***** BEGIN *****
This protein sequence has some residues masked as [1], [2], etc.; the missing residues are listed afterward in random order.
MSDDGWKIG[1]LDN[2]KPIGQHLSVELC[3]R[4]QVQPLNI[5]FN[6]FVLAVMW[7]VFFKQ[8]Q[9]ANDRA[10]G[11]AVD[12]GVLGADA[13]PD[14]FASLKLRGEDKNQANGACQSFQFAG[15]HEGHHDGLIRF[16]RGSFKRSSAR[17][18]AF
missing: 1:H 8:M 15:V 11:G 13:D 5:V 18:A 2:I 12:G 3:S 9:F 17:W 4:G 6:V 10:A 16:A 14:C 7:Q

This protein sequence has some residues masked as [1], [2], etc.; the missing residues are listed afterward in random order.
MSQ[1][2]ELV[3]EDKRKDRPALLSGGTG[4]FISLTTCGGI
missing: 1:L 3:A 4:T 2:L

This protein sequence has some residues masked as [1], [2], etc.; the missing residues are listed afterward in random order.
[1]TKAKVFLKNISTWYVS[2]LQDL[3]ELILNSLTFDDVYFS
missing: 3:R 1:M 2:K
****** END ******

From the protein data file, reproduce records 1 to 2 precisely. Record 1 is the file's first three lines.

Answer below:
This protein sequence has some residues masked as [1], [2], etc.; the missing residues are listed afterward in random order.
MSDDGWKIG[1]LDN[2]KPIGQHLSVELC[3]R[4]QVQPLNI[5]FN[6]FVLAVMW[7]VFFKQ[8]Q[9]ANDRA[10]G[11]AVD[12]GVLGADA[13]PD[14]FASLKLRGEDKNQANGACQSFQFAG[15]HEGHHDGLIRF[16]RGSFKRSSAR[17][18]AF
missing: 1:H 8:M 15:V 11:G 13:D 5:V 18:A 2:I 12:G 3:S 9:F 17:W 4:G 6:V 10:A 16:A 14:C 7:Q

This protein sequence has some residues masked as [1], [2], etc.; the missing residues are listed afterward in random order.
MSQ[1][2]ELV[3]EDKRKDRPALLSGGTG[4]FISLTTCGGI
missing: 1:L 3:A 4:T 2:L